I have been fortunate to have a mother keen on showing her children the United States. During numerous family vacations, I have explored national parks from Yosemite to the Blue Ridge, travelled through corn fields in Nebraska and had ice cream from the Ben and Jerry's store in Vermont, and smelled the summer both in the hot, dry West, and the moist, warm South.
Given all this, it should come as no surprise that I'm pretty fond of my homeland. It probably also won't shock anybody that if I had my way, our national anthem would be focused more on the beauty of our great nation, rather than a bloody battle. My favorite patriotic song is "America the Beautiful," and the sentiments in the song are true to my experiences exploring this amazing country (scroll to the bottom of this page for a visual representation).
The 4th of July was yesterday. As the daughter of a former Quaker, and a liberal vehemently opposed to the War in Iraq, the 4th has been difficult for me the past few years. I love my country, but it is difficult for me to fall in with patriotic fervor when I hear that many of our young troops took the opportunity yesterday to reenlist - in fact, it makes me feel queasy. However, this post is not designed to be a rant against the current president and his posse. Instead, I'd like to talk about what does make America beautiful.
In travelling, and living, in different parts of the U.S., my parents gave me a gift. They helped me see, not with words, but through observation, the many ways that Americans are similar, despite differences in accents, social class,* race/ethnicity, religion, etc.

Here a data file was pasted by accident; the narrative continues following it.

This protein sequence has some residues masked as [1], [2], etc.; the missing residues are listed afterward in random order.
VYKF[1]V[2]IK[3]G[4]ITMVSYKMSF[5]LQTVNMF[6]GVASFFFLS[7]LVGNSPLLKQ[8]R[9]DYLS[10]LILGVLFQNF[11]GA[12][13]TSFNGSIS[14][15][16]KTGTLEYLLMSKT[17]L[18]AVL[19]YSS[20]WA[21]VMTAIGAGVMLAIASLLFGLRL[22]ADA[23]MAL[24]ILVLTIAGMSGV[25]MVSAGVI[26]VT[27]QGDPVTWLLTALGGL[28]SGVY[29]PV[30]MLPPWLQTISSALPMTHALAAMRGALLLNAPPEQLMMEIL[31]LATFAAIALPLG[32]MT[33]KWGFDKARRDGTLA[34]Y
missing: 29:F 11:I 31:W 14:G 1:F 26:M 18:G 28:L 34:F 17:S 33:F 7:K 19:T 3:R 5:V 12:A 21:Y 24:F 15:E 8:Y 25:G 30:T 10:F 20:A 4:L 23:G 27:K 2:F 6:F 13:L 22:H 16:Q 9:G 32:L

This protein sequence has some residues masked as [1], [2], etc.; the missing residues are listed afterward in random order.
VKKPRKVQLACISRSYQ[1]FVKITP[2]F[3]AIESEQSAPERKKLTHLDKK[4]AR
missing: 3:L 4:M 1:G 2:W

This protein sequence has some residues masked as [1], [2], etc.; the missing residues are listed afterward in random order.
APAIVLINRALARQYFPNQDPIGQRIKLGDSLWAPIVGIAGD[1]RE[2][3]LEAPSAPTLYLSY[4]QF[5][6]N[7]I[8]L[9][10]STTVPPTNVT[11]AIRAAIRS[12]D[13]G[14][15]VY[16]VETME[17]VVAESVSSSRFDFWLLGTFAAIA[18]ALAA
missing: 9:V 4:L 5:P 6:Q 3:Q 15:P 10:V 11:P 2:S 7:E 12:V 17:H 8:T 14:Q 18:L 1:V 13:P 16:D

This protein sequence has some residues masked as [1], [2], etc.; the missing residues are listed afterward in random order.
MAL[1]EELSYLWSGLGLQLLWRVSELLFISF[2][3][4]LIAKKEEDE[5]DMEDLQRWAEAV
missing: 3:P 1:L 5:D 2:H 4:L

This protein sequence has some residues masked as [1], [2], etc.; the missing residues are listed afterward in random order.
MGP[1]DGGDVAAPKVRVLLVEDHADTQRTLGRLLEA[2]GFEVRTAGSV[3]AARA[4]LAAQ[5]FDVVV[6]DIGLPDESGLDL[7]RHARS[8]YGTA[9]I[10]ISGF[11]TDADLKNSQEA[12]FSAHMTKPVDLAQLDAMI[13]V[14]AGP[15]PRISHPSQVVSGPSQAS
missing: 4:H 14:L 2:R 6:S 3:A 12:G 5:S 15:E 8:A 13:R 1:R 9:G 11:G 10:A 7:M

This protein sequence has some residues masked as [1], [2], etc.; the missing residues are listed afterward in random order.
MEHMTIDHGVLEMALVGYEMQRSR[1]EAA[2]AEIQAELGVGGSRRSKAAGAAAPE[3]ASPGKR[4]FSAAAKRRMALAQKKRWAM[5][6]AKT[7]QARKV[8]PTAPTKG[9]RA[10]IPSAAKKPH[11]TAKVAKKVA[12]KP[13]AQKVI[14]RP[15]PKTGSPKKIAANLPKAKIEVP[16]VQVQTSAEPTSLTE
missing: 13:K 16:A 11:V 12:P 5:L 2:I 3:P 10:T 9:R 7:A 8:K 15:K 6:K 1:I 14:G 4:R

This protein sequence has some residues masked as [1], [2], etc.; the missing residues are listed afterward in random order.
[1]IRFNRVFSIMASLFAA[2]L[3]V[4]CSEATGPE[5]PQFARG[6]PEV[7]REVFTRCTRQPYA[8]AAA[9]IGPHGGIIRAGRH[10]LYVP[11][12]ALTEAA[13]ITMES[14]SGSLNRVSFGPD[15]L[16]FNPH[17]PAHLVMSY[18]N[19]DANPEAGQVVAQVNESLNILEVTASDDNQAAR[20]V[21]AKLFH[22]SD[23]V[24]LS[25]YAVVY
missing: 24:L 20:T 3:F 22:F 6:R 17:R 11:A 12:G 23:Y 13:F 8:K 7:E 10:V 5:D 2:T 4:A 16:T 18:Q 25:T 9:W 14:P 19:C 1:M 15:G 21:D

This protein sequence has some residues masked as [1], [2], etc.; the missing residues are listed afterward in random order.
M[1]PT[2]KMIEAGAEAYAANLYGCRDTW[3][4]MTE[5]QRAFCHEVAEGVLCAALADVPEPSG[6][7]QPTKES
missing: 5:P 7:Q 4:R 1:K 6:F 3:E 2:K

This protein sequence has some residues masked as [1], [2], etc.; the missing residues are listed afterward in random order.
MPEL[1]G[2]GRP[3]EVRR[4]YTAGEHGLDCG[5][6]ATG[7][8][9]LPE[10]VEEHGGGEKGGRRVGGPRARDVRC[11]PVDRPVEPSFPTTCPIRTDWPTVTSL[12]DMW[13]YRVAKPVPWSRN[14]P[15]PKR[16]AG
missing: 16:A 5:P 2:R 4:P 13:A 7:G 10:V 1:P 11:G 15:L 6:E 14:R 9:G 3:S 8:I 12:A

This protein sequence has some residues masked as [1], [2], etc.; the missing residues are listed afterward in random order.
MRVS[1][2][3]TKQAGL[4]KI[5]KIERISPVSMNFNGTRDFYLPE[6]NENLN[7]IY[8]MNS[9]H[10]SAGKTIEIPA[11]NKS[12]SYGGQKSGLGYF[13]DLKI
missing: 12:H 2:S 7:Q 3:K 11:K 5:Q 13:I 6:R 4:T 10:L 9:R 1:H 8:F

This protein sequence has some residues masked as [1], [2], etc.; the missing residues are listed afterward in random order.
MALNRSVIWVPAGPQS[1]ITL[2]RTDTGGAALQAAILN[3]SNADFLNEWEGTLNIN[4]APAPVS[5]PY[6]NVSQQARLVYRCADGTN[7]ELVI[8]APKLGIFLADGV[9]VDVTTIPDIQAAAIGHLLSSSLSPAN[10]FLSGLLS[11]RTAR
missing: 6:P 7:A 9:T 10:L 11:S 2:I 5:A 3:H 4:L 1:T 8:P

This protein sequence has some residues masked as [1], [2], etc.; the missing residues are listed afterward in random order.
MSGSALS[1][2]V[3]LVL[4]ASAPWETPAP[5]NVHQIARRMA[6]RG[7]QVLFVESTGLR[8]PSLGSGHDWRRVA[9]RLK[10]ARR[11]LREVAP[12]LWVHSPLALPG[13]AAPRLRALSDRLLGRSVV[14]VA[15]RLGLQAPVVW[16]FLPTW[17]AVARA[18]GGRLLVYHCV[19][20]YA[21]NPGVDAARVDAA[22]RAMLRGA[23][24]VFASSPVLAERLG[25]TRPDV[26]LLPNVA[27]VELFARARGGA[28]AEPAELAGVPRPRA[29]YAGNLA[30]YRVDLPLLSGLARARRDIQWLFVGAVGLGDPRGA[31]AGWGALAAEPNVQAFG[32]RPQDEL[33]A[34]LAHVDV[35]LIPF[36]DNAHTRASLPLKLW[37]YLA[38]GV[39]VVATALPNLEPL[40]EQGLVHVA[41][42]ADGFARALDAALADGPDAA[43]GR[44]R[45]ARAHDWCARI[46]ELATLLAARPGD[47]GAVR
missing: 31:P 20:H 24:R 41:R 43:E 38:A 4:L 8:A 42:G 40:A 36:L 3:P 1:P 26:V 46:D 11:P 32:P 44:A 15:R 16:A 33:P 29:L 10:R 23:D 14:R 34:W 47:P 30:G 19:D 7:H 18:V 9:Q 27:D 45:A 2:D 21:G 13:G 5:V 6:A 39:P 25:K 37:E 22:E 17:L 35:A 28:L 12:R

The truth is that we are all Americans. People in red states are just as friendly (and sometimes more so) than people in blue states. And as a sociologist, I know intellectually that there are similar processes underlying all of our behaviors. But it's deeper than that. We are all connected by kinship to this country. That same kinship causes young men and women to reenlist, while it causes me to go to peace marches and structure my classes in such a way that my students can learn the tools necessary to view societies objectively (at least this is my hope). It also causes me to want to know ever more about the world we live in, both geographically and sociologically.
It is too much to hope that all Americans will get to experience the richness of our country. Despite apathy on the part of some, there are real socioeconomic barriers to travelling around the country for many.
However, regardless of how much of our country we may all individually see, the 4th of July for me is in large part about remembering what makes us whole, and what makes us beautiful. Personally, the beauty of the people and places that are already within our borders is enough, and remembering such beauty causes me to feel quite patriotic.
*These two movies are actually quite interesting looks at the social implications of status characteristics. I highly recommend both of them.